The shaman comes to the valley after midnight
Circling our boarding house. Pinned to our small beds
In terror, we listen to the clean music of bones.
Later, through a rift in the curtain, we squint into the mist
But cannot see the past from a man
Blowing the trumpet of a suicide’s hollow shinbone.
Twenty years will pass before I understand this music
Robbed from a grave. Sleepless in the new world,
Listening to the laboring salt trucks make rounds
On the frozen streets, it will come back to me
All at once: the echo chamber of the creaking bamboo
Grove where we smoked our first cigarette,
The army of deaf and mute in the village who spoke
Only in obscene gestures, the lonely daughter
From the herbarium who wrote letters to us
In a hen’s scrawl. The old house replaced
By something modern, architecture standing in
For a woman’s death. Her husband’s slow breakdown
Coursed for months, the clocks telling him to jump
Off a cliff, the second marriage hurried in mourning.
The white seed of lunacy sleeps, then swells to its fate.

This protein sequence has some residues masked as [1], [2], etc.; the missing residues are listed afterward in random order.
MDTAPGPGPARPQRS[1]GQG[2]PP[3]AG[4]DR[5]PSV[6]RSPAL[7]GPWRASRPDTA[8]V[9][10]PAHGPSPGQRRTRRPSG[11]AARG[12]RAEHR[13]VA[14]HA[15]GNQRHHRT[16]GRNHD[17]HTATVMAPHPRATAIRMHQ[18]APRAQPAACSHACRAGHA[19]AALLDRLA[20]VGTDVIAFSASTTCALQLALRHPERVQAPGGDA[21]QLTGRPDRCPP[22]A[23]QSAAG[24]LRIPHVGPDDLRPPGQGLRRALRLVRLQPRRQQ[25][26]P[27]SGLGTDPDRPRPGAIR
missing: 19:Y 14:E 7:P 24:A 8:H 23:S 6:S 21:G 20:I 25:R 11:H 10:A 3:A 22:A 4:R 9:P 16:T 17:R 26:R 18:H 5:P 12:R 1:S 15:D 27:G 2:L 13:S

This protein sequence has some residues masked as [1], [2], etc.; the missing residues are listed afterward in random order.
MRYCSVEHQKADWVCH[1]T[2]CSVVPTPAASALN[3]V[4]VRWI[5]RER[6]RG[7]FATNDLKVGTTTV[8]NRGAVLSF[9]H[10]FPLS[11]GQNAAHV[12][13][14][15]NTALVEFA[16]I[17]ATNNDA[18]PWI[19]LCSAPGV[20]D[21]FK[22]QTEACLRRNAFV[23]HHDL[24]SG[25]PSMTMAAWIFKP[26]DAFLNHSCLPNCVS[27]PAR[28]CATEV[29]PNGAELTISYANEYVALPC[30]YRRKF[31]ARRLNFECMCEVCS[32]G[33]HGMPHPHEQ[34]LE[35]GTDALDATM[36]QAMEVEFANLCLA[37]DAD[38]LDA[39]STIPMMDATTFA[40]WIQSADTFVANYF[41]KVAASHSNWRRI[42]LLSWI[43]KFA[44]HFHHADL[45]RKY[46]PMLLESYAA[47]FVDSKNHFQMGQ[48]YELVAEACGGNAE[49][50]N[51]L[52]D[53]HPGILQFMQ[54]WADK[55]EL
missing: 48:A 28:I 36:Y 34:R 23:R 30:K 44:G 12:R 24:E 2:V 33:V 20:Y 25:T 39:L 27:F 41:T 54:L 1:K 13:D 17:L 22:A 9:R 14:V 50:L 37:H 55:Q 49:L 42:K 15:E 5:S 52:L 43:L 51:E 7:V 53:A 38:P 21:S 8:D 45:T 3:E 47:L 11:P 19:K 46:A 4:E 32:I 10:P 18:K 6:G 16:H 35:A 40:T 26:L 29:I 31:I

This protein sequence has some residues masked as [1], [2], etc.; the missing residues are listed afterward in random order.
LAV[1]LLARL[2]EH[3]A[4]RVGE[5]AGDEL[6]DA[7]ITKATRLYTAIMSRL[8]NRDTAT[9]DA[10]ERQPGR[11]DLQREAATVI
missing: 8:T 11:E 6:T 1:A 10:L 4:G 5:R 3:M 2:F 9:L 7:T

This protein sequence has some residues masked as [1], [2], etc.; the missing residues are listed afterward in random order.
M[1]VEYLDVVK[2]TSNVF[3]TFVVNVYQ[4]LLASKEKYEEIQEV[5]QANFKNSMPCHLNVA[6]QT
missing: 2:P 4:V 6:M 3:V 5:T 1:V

But all our fears of summer snakes & rabid dogs,
Everything depended on them granting us safe passage
Through fields redolent with the smell of semen
After a night of rain. Caught in the downpour,
We stood under eaves of caves. The wind churned,
Some vegetation pushed up lightless from the silver-blue
Mud. We hollowed hovels out of lantana brambles
Where we spoke in the voices of already grown men.
In winter, I traveled down as the coiling roads of the world
Grew dark. I held my insides, bile-soaked, where joy
Trembled. Prospect of home washed in the retch
Of anxiety. My history of nausea in the cold half-
Light of childhood, where did it come from? Mother,
Or the long descent in the old manner of hell—
The asphalt frozen, slippery all the way home.
The shaman returns the next morning for alms,
Turmeric, rice, strip of black cloth. We circle him,
The mystification undone in daylight. Just a man bruised
From the cold, with children starving somewhere
In the mountains across the border, as we sit here
Goading him to reveal to us the singing bone.
Rohan Chhetri, recipient of a 2021 PEN/Heim Grant for translation, is the author of Slow Startle (The (Great) Indian Poetry Collective, 2016), which won the Emerging Poets Prize, and _Lost, Hurt, or in Transit Beautiful _(Tupelo Press, forthcoming 2021). His poems have appeared in The Paris Review, Revue Europe, and New England Review, and have been translated into Greek and French. (updated 7/2021)